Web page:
Sunshine Coast had Queensland's top house price growth in Spring: CoreLogic's Q3 Regional Report

Staff reporterNovember 24, 20200 min read

The Sunshine Coast was one of the strongest regional housing markets in Queensland over the last 12 months, the Q3 Regional Report from property data firm CoreLogic has found.

House values were up 8.1 per cent over the year to October.

They were driven by houses in the upper quartile, whose values were up 9.2 per cent compared to the lower quartile's 7.4 per cent gains.

The number of house sales were up 8.1 per cent over the last 12 months compared to the 12 months prior. That spike was primarily driven by sales in the $200,000 to $400,000 bracket, which up 36.1 per cent.

Unit sales were slightly up for the region, just 1.4 per cent, driven by the $400,000 to $600,000 market which saw a 36.9 per cent sales spike.

Unit values saw an large increase, up 4.5 per cent.

It was the upper quartile that vastly outperformed the lower quartile for apartments, up 6.1 per cent compared to 2.5 per cent for the lower quartile.

The time on market for houses in now 47 days, compared to 53 days last year.

Units are also getting snapped up at a similar pace to 12 months ago, now at 50 days down from 61.

CoreLogic’s head of Australian research Eliza Owen said the traditional draw cards for regional dwelling markets such as lower density levels and lower purchase prices, coupled with the normalisation of working from home, have sparked increased interest among researchers.

“The results of this report support increasing levels of demand outside of cities. Regional Australia’s dwelling markets had higher rates of growth relative to capital cities through the pandemic," Owen said.

"In the year to October, combined regional Australian dwelling markets rose 4.8 per cent, compared with a 3.9 per cent lift in the capital cities.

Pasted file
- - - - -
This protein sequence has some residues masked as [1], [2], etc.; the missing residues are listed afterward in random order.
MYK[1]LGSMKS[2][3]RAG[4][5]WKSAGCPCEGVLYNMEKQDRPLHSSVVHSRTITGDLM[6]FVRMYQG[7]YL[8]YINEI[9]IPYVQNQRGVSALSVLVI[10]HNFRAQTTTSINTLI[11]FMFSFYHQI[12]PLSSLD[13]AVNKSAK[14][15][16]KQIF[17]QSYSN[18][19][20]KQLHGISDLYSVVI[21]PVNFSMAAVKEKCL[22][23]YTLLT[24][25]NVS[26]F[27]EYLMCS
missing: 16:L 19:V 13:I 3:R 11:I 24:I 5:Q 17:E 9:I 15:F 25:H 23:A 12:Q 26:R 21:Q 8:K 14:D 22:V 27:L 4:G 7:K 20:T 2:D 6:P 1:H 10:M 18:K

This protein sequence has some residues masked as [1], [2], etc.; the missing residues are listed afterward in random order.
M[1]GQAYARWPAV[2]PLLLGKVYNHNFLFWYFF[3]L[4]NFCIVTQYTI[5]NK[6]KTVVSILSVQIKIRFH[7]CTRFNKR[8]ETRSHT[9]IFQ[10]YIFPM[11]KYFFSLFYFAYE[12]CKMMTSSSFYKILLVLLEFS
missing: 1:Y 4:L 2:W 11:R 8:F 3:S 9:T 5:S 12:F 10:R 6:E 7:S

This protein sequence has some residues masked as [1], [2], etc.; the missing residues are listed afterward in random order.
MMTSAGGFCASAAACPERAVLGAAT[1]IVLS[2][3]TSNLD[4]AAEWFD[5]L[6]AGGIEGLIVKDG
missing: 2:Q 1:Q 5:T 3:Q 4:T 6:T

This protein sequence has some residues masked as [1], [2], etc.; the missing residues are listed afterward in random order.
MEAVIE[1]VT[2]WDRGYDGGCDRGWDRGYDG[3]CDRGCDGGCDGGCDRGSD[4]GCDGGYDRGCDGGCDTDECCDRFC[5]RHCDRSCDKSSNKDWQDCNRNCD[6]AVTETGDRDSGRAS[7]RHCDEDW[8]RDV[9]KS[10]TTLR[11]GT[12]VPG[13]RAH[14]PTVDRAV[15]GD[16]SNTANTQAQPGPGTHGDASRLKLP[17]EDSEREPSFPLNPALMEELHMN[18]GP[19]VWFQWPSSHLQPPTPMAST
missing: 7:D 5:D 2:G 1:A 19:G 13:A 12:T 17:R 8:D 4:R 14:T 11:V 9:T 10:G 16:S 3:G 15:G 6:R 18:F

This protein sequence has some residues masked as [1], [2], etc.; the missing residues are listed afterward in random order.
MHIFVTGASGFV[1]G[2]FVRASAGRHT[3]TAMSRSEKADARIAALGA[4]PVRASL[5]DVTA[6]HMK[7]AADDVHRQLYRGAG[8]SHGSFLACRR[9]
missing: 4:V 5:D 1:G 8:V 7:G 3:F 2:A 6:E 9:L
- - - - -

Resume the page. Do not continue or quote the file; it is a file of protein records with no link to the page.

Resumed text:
“Migration numbers from the ABS show net internal migration to the regions rose to a record high in the June quarter. This was because movements to regional Australia increased, while departures from the regions slowed. As a result, demand for dwellings in regional Australia will have risen at a time when the stock available for sale is relatively low.

“‘Commutable’ regional areas within a reasonable travel distance to the major metropolitan centres have seen particularly extraordinary increases in demand. House sales volumes increased by double digits across the mid north coast, Illawarra and the Hunter Valley.

“Of the 50 house and unit markets analysed, only six markets continued to show declines over the year, including markets far from metropolitans such as Riverina houses, Cairns units and units in Central Queensland.

“With record low mortgage rates and confidence returning to the Australian economy, there is likely to be a broader-based upswing across both regional and capital city markets into the first quarter of 2021,” said Ms Owen.

However, while the story seems largely positive for regional Australia’s residential property market, there is a downside.

“For local first home buyers, declining affordability may become a problem. Growth may start to slow in regions that have already seen a sustained upswing, due to such affordability constraints. These include areas such as Illawarra, Newcastle and Lake Macquarie, the Gold Coast and the Sunshine Coast, where annual growth rates in houses have already exceeded 7 per cent in the year to October,” concluded Ms Owen.

Staff reporter

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Sunshine Coast
Corelogic
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